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You don’t have to be an expert DIYer to make this stunning DIY Garden Table. Upcycle an old shed to make a great outdoor dining table.
Eating outside has to be on the of the best parts of summer. As we gradually make our new home into our own space we realised it was time to update the small garden table we bought many years ago for a small backyard with a large DIY garden table. I love eating outside, the fresh air somehow makes the food taste better. Our new garden has a large decking area, perfect for entertaining. Our goal was to have an outdoor dining table perfect for the four of us for day-to-day use, but large enough to seat more people when we entertain.
If making a table from scratch appeals to you then here are some great instructions with full plans for a DIY garden table. If you are looking for a coffee table size then check out my cable reel outdoor table. But if you are looking for an upcycled garden table read on!
My husband and daughter came up with a plan for a DIY outdoor table made with the remains of two dismantled partly rotten sheds which we have replaced with a new large shed. With nothing to lose they set to work, inspecting the sides to find the best condition.
The finished table is 5’4 by 3′ 10″ . It is a perfect size, for four it feels spacious, but not large. Last weekend we celebrated my Mum’s 70th birthday and had eleven people round the table. There was room down the middle for salads to accompany the BBQ, admittedly eleven was one too many for comfort…
DIY Garden Table
Measure and mark out your garden table size, ensuring your table is made out of solid wood. My husband chose to measure the table to fit around the former shed supports to avoid having to remove or move them, as he felt this would potentially weaken or damage the existing tongue and groove slats.
He used a Black & Decker Scorpion electric saw to cut the table to size, but you could use a hand saw. The cut top measures 3’9″ by 5′ 3″.
Please be super careful not to cut through the power cable and always use an RCD. He mounted the shed side on our existing garden table for ease of working.
You can see from the edges of the table top that the all the rotten wood has been cut away.
Strengthen any loose boards with extra nails.
Add supports to the 2 edges that don’t have existing support, as well as a couple of equally spaced supports across the width of the table. The additional supports are placed on top of the original supports, but running in the opposite direction. He used wood supports from other parts of the old sheds.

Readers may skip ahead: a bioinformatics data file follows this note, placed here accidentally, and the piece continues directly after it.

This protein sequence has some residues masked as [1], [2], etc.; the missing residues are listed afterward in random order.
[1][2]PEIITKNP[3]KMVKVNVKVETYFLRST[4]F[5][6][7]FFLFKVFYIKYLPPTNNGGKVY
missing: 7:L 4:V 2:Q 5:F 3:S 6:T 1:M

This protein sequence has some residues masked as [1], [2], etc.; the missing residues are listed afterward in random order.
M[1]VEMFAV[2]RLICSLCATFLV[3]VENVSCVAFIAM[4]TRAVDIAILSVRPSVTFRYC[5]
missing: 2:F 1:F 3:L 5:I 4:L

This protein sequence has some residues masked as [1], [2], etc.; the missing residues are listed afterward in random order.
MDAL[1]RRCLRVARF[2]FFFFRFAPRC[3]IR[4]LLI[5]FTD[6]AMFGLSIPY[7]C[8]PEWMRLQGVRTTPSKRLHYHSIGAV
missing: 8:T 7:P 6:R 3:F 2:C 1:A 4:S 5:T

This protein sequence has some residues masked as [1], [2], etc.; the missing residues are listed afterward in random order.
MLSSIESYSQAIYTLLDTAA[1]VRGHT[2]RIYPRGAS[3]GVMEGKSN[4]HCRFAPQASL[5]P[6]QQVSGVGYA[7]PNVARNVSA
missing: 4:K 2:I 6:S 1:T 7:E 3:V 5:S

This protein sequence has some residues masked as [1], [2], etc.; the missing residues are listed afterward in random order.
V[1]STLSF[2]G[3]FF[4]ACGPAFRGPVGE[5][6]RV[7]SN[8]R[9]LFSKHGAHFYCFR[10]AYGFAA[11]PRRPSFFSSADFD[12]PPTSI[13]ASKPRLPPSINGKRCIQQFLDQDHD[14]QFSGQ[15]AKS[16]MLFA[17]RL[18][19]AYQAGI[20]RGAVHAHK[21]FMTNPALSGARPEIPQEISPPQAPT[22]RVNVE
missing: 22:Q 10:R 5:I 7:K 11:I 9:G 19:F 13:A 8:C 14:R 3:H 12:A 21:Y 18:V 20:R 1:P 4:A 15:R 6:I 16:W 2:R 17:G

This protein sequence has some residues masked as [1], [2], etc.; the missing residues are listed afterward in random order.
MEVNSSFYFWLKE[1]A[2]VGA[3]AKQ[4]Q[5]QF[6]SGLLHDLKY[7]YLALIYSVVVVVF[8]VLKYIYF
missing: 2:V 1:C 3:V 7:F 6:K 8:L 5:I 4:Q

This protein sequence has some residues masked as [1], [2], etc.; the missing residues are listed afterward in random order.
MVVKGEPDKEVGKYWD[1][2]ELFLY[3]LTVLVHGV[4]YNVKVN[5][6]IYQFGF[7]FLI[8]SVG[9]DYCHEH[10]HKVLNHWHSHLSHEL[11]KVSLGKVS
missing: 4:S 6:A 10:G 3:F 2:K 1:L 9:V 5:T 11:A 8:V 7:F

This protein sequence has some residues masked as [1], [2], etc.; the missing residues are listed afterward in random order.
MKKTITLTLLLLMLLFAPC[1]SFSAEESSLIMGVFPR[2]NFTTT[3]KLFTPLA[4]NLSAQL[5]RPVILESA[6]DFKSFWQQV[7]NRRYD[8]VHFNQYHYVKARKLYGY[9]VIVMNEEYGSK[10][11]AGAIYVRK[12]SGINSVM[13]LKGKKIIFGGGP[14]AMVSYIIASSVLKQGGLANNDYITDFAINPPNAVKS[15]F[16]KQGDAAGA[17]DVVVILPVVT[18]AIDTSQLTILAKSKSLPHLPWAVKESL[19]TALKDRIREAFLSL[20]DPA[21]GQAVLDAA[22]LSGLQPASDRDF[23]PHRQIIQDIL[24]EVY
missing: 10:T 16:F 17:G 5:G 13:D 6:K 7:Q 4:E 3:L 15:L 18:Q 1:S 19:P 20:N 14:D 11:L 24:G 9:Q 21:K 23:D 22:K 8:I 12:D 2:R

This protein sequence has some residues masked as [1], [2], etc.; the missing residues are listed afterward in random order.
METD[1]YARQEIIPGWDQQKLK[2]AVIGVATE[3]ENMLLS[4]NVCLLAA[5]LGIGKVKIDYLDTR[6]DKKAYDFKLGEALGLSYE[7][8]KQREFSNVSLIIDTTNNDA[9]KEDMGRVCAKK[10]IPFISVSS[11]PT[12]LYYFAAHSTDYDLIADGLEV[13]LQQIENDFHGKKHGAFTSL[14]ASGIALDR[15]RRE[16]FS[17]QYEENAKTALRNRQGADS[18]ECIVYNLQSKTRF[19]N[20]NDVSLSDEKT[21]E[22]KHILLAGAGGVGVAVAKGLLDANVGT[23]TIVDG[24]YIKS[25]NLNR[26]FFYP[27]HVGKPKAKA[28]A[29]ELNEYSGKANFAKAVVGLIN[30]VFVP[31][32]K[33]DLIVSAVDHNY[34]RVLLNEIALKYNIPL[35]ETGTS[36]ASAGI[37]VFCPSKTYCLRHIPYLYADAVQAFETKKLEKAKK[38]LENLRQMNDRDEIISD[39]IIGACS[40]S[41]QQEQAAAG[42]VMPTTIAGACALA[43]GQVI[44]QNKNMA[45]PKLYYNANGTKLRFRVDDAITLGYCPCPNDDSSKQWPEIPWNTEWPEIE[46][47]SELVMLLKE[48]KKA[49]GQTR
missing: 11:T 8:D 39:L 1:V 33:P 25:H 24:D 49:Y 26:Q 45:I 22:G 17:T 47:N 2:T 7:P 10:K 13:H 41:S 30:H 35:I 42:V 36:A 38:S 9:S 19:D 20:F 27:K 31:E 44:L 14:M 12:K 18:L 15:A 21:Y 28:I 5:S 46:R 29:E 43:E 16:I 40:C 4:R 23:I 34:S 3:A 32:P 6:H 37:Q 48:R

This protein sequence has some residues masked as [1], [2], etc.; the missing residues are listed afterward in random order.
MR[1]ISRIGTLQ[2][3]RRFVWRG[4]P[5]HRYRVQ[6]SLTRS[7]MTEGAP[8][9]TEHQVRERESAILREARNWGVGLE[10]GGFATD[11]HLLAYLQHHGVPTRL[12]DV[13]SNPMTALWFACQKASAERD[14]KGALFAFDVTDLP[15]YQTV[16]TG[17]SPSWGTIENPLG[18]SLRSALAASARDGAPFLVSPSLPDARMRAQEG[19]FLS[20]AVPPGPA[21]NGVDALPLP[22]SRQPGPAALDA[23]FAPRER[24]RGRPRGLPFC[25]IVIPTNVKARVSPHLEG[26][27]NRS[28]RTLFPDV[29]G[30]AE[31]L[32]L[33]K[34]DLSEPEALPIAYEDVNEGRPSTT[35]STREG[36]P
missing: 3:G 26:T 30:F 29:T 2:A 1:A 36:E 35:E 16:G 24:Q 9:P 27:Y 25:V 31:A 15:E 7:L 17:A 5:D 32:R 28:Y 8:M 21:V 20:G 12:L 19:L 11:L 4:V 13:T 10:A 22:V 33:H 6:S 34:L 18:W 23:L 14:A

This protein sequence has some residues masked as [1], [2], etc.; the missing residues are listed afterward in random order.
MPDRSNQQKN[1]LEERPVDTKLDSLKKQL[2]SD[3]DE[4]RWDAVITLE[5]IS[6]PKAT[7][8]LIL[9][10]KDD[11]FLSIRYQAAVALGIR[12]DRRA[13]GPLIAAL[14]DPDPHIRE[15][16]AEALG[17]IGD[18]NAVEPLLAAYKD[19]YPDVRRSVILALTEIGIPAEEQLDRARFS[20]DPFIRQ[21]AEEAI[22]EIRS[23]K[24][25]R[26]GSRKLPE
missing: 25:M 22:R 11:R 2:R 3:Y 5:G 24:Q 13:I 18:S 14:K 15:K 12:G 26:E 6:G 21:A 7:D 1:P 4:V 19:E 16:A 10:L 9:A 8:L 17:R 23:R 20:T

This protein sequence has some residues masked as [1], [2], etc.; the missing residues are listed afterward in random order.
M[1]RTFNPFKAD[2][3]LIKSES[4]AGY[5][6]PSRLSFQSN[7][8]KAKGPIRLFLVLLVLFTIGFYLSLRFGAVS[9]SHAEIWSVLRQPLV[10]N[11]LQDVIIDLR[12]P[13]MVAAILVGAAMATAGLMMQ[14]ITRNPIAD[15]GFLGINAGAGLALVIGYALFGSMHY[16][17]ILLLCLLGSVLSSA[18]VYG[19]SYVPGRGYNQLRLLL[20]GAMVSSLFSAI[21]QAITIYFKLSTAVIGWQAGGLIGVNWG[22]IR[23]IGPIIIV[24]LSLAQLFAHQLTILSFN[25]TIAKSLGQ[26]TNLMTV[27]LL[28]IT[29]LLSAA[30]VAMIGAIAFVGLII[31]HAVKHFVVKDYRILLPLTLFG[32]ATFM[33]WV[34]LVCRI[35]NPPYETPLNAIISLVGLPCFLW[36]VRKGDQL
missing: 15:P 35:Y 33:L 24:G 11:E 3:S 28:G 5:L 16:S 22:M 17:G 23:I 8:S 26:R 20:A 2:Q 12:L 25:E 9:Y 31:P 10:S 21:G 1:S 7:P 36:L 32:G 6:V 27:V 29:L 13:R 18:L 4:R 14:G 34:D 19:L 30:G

With the table top secure and steady it is time to add the legs, My husband cut four legs from new wood measuring 1 3/4 by 3 1/2″ into 2’5″ lengths (it is fractionally higher than our old table but at 6′ tall I have no complaints!).
The legs are positioned at corners where the supports under the table meet, then screwed into place.
To ensure the legs didn’t spread over time he decided to add further support with cross pieces around the four legs. As the legs are positioned in from the sides of the tabletop these supports do not get in the way of any long legged people sitting at the table.
With the table made it is time to finish the edges of the table to give a professional finish.
Add architrave around the edges. Measure and cut to size using mitred edges.
If you have any gaps between the edging and the table top fill with external use filler.
Prep the table for painting, we gave the table top a good scrub clean and a light sand.
Paint the table with a primer then an outdoor furniture paint, we used what we had, a can of paint provided with our new shed.
The table had one coat of primer and two of external paint, ensuring we fully covered the slight gaps in the tongue and groove.
If like me you pick up a drill and wonder which drill bit you should be using you will find my drill piece cheat sheet really helpful – sign up to my newsletter for access to my resource library.
Our new DIY garden table took an afternoon to make, plus painting and drying time. I couldn’t be happier with the result, the size is more luck than judgement but it is perfect for us. What’s more the new wood cost less than £70!!
The question remains what to make with the remaining old shed panels. The children are keen for more projects so we better get brainstorming, any suggestions??